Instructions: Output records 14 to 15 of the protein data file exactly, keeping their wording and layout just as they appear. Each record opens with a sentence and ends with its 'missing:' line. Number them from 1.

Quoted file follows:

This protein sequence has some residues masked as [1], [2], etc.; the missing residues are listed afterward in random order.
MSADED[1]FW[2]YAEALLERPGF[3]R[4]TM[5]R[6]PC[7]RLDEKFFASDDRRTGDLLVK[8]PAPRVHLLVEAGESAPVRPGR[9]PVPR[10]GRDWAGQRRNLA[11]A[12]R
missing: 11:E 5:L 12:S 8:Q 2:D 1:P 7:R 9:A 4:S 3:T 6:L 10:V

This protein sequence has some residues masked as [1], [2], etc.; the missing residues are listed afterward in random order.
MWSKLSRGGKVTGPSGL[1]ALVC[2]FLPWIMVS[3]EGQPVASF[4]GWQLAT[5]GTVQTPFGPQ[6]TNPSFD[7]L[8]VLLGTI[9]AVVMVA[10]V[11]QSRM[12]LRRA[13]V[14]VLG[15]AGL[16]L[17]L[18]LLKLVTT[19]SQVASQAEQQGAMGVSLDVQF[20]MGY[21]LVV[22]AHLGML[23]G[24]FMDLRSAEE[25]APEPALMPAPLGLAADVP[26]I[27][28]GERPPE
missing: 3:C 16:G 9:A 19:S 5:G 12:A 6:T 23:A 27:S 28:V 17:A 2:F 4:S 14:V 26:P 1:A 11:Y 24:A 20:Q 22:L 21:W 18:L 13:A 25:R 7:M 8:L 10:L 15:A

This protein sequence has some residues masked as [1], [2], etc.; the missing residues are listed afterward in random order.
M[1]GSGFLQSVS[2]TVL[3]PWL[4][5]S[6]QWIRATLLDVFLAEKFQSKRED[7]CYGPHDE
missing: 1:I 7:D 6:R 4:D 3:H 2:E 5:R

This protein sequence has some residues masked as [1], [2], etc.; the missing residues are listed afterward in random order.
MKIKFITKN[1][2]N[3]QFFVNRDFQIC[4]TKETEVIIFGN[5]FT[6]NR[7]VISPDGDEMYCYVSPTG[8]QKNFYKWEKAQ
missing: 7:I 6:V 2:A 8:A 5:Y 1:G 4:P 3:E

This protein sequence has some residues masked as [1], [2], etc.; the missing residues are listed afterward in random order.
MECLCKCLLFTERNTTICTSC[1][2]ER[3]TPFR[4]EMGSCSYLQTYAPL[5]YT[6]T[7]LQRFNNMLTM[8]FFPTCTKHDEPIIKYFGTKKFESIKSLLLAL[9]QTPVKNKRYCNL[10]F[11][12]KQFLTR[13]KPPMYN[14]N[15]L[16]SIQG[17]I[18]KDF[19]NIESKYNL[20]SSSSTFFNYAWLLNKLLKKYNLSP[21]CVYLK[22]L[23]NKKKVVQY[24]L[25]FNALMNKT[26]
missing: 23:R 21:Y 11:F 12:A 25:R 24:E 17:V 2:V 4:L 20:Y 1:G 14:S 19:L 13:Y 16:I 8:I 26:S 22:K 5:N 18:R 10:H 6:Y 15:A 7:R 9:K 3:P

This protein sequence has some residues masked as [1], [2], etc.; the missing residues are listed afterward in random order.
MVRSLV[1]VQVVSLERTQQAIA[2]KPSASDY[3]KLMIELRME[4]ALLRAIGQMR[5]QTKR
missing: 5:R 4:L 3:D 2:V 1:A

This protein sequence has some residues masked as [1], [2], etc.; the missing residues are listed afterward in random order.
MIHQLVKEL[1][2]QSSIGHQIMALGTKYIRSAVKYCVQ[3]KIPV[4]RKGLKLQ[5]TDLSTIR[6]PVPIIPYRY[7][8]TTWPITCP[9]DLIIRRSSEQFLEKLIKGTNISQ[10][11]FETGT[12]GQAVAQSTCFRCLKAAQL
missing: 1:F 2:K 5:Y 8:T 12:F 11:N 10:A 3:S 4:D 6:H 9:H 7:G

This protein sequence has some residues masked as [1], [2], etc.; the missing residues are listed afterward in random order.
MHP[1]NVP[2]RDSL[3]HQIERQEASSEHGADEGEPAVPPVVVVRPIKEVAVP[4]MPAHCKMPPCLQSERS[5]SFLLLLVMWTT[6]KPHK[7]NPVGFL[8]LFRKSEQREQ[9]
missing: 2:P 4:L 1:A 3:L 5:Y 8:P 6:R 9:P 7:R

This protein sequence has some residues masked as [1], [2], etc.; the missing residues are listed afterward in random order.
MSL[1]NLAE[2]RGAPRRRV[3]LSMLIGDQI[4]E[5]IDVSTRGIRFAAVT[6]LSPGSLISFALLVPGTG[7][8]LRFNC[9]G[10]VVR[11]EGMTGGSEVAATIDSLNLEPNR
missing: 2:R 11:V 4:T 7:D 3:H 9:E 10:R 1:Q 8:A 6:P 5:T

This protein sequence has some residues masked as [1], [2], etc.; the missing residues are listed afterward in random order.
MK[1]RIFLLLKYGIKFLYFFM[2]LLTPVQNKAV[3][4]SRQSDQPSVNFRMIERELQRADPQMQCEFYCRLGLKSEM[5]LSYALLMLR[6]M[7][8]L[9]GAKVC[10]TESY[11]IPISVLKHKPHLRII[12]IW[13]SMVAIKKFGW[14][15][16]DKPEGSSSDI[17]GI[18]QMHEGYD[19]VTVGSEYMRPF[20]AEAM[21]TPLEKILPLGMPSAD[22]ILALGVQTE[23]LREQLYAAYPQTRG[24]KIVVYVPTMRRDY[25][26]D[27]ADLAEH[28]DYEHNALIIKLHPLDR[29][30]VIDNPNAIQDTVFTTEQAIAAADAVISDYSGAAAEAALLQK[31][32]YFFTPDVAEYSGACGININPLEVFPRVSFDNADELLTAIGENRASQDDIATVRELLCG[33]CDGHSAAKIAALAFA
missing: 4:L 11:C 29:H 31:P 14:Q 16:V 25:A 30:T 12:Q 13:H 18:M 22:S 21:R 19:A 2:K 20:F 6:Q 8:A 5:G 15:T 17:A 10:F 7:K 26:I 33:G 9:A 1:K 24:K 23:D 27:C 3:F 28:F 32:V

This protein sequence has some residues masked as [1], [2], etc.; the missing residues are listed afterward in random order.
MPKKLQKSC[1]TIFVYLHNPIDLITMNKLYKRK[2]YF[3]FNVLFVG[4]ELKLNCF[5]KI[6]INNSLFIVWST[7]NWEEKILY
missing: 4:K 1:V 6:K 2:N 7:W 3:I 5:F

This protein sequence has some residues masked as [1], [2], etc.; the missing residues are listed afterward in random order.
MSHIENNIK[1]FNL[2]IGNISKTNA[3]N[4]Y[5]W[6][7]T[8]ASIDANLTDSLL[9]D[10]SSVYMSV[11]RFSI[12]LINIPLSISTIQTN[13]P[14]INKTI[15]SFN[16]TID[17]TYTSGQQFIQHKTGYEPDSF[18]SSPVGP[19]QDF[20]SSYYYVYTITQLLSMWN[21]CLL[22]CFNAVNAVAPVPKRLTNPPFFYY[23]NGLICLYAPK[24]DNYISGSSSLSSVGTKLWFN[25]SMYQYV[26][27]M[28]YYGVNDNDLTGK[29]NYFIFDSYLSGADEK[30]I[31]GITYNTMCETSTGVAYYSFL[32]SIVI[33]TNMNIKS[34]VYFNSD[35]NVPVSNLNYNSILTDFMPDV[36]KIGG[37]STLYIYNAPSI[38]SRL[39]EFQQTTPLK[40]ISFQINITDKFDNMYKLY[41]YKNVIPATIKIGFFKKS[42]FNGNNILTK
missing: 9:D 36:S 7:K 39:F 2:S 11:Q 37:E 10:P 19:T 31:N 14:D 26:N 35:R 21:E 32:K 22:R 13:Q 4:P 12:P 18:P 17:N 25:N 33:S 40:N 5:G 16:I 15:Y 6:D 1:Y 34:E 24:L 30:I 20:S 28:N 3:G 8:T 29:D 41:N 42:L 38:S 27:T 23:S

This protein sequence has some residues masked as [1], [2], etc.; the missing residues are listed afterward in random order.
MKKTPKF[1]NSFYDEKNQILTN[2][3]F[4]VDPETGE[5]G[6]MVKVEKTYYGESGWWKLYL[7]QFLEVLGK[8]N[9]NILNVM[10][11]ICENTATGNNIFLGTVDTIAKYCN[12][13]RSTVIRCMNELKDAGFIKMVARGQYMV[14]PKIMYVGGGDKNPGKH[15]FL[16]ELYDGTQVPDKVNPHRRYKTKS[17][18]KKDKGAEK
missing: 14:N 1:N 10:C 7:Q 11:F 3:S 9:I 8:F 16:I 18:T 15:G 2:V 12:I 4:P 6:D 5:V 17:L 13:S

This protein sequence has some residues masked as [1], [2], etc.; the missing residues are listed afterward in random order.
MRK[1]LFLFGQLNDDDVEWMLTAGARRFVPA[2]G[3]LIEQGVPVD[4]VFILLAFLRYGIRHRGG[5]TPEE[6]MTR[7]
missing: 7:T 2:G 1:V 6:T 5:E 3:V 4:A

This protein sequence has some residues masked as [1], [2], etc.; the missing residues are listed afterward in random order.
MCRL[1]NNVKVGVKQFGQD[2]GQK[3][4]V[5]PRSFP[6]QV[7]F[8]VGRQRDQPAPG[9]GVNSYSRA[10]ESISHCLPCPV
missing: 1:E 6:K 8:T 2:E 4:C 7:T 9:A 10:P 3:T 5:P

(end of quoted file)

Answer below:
This protein sequence has some residues masked as [1], [2], etc.; the missing residues are listed afterward in random order.
MRK[1]LFLFGQLNDDDVEWMLTAGARRFVPA[2]G[3]LIEQGVPVD[4]VFILLAFLRYGIRHRGG[5]TPEE[6]MTR[7]
missing: 7:T 2:G 1:V 6:T 5:E 3:V 4:A

This protein sequence has some residues masked as [1], [2], etc.; the missing residues are listed afterward in random order.
MCRL[1]NNVKVGVKQFGQD[2]GQK[3][4]V[5]PRSFP[6]QV[7]F[8]VGRQRDQPAPG[9]GVNSYSRA[10]ESISHCLPCPV
missing: 1:E 6:K 8:T 2:E 4:C 7:T 9:A 10:P 3:T 5:P